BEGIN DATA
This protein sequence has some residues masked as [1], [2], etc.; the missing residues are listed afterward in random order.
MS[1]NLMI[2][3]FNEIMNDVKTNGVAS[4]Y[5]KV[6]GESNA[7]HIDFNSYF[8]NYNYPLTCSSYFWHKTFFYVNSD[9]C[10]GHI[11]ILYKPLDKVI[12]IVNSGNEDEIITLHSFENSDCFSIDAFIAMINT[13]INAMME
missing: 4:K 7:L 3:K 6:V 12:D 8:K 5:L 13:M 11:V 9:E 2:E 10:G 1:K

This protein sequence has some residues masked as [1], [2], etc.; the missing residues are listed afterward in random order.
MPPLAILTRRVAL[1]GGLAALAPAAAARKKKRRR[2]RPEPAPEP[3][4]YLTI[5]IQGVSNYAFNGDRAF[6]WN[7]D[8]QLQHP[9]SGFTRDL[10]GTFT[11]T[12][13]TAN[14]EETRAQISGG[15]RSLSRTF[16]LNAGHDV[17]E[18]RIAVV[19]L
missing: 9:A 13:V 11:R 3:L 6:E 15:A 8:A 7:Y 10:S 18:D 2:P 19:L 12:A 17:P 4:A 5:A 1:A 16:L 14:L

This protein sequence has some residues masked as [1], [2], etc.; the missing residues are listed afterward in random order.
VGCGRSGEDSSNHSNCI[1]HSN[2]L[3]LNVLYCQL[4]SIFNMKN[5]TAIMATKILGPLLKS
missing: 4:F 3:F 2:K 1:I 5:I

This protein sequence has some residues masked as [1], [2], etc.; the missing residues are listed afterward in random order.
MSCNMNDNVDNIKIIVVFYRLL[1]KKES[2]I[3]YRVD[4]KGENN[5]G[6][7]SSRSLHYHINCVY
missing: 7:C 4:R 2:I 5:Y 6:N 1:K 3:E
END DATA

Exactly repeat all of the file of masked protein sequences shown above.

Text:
This protein sequence has some residues masked as [1], [2], etc.; the missing residues are listed afterward in random order.
MS[1]NLMI[2][3]FNEIMNDVKTNGVAS[4]Y[5]KV[6]GESNA[7]HIDFNSYF[8]NYNYPLTCSSYFWHKTFFYVNSD[9]C[10]GHI[11]ILYKPLDKVI[12]IVNSGNEDEIITLHSFENSDCFSIDAFIAMINT[13]INAMME
missing: 4:K 7:L 3:K 6:V 12:D 8:K 5:L 13:M 11:V 9:E 2:E 10:G 1:K

This protein sequence has some residues masked as [1], [2], etc.; the missing residues are listed afterward in random order.
MPPLAILTRRVAL[1]GGLAALAPAAAARKKKRRR[2]RPEPAPEP[3][4]YLTI[5]IQGVSNYAFNGDRAF[6]WN[7]D[8]QLQHP[9]SGFTRDL[10]GTFT[11]T[12][13]TAN[14]EETRAQISGG[15]RSLSRTF[16]LNAGHDV[17]E[18]RIAVV[19]L
missing: 9:A 13:V 11:R 3:L 6:E 15:A 8:A 7:Y 10:S 18:D 2:P 19:L 12:A 17:P 4:A 5:A 1:A 16:L 14:L

This protein sequence has some residues masked as [1], [2], etc.; the missing residues are listed afterward in random order.
VGCGRSGEDSSNHSNCI[1]HSN[2]L[3]LNVLYCQL[4]SIFNMKN[5]TAIMATKILGPLLKS
missing: 4:F 3:F 2:K 1:I 5:I

This protein sequence has some residues masked as [1], [2], etc.; the missing residues are listed afterward in random order.
MSCNMNDNVDNIKIIVVFYRLL[1]KKES[2]I[3]YRVD[4]KGENN[5]G[6][7]SSRSLHYHINCVY
missing: 7:C 4:R 2:I 5:Y 6:N 1:K 3:E